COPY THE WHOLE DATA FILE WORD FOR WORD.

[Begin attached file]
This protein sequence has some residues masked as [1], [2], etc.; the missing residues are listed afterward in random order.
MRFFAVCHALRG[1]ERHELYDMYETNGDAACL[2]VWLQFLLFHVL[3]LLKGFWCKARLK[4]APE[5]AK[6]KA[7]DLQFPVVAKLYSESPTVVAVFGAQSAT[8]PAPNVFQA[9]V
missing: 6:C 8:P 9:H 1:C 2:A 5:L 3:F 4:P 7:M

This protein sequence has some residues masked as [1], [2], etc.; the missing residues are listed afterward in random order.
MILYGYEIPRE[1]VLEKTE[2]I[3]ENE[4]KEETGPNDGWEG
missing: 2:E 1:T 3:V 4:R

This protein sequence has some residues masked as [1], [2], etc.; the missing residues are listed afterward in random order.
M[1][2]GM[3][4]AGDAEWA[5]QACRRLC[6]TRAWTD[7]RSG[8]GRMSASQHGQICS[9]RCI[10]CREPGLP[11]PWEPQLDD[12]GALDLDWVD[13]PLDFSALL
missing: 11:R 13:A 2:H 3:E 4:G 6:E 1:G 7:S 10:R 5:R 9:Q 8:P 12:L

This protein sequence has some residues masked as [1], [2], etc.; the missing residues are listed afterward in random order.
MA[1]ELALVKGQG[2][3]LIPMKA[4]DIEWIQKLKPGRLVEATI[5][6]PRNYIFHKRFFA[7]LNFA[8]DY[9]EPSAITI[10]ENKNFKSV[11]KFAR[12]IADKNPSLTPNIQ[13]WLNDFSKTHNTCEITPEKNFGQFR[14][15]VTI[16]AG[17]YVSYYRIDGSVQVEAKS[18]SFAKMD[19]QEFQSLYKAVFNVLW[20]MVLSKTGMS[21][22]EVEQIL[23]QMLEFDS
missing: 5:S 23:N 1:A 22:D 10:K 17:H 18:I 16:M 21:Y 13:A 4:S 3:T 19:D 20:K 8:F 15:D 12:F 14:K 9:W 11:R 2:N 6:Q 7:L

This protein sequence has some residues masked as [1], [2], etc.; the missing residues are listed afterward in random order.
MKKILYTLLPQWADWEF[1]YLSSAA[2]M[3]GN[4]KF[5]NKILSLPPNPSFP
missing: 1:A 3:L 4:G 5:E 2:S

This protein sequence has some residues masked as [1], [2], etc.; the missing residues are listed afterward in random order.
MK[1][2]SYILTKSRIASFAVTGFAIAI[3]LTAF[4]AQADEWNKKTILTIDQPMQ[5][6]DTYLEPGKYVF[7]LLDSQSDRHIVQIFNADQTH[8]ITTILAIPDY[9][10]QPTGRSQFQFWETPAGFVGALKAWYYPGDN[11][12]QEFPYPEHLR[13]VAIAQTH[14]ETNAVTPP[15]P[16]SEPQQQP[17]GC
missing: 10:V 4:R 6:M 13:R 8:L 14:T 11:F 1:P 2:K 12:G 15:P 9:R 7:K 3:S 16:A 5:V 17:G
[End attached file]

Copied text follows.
This protein sequence has some residues masked as [1], [2], etc.; the missing residues are listed afterward in random order.
MRFFAVCHALRG[1]ERHELYDMYETNGDAACL[2]VWLQFLLFHVL[3]LLKGFWCKARLK[4]APE[5]AK[6]KA[7]DLQFPVVAKLYSESPTVVAVFGAQSAT[8]PAPNVFQA[9]V
missing: 6:C 8:P 9:H 1:C 2:A 5:L 3:F 4:P 7:M

This protein sequence has some residues masked as [1], [2], etc.; the missing residues are listed afterward in random order.
MILYGYEIPRE[1]VLEKTE[2]I[3]ENE[4]KEETGPNDGWEG
missing: 2:E 1:T 3:V 4:R

This protein sequence has some residues masked as [1], [2], etc.; the missing residues are listed afterward in random order.
M[1][2]GM[3][4]AGDAEWA[5]QACRRLC[6]TRAWTD[7]RSG[8]GRMSASQHGQICS[9]RCI[10]CREPGLP[11]PWEPQLDD[12]GALDLDWVD[13]PLDFSALL
missing: 11:R 13:A 2:H 3:E 4:G 6:E 1:G 7:S 10:R 5:R 9:Q 8:P 12:L

This protein sequence has some residues masked as [1], [2], etc.; the missing residues are listed afterward in random order.
MA[1]ELALVKGQG[2][3]LIPMKA[4]DIEWIQKLKPGRLVEATI[5][6]PRNYIFHKRFFA[7]LNFA[8]DY[9]EPSAITI[10]ENKNFKSV[11]KFAR[12]IADKNPSLTPNIQ[13]WLNDFSKTHNTCEITPEKNFGQFR[14][15]VTI[16]AG[17]YVSYYRIDGSVQVEAKS[18]SFAKMD[19]QEFQSLYKAVFNVLW[20]MVLSKTGMS[21][22]EVEQIL[23]QMLEFDS
missing: 5:S 23:N 1:A 22:D 10:K 17:H 18:I 16:M 21:Y 13:A 4:S 3:T 19:D 20:K 8:F 15:D 12:F 14:K 9:W 11:R 2:N 6:Q 7:L

This protein sequence has some residues masked as [1], [2], etc.; the missing residues are listed afterward in random order.
MKKILYTLLPQWADWEF[1]YLSSAA[2]M[3]GN[4]KF[5]NKILSLPPNPSFP
missing: 1:A 3:L 4:G 5:E 2:S

This protein sequence has some residues masked as [1], [2], etc.; the missing residues are listed afterward in random order.
MK[1][2]SYILTKSRIASFAVTGFAIAI[3]LTAF[4]AQADEWNKKTILTIDQPMQ[5][6]DTYLEPGKYVF[7]LLDSQSDRHIVQIFNADQTH[8]ITTILAIPDY[9][10]QPTGRSQFQFWETPAGFVGALKAWYYPGDN[11][12]QEFPYPEHLR[13]VAIAQTH[14]ETNAVTPP[15]P[16]SEPQQQP[17]GC
missing: 10:V 4:R 6:M 13:R 8:L 14:T 11:F 1:P 2:K 12:G 15:P 9:R 7:K 3:S 16:A 5:V 17:G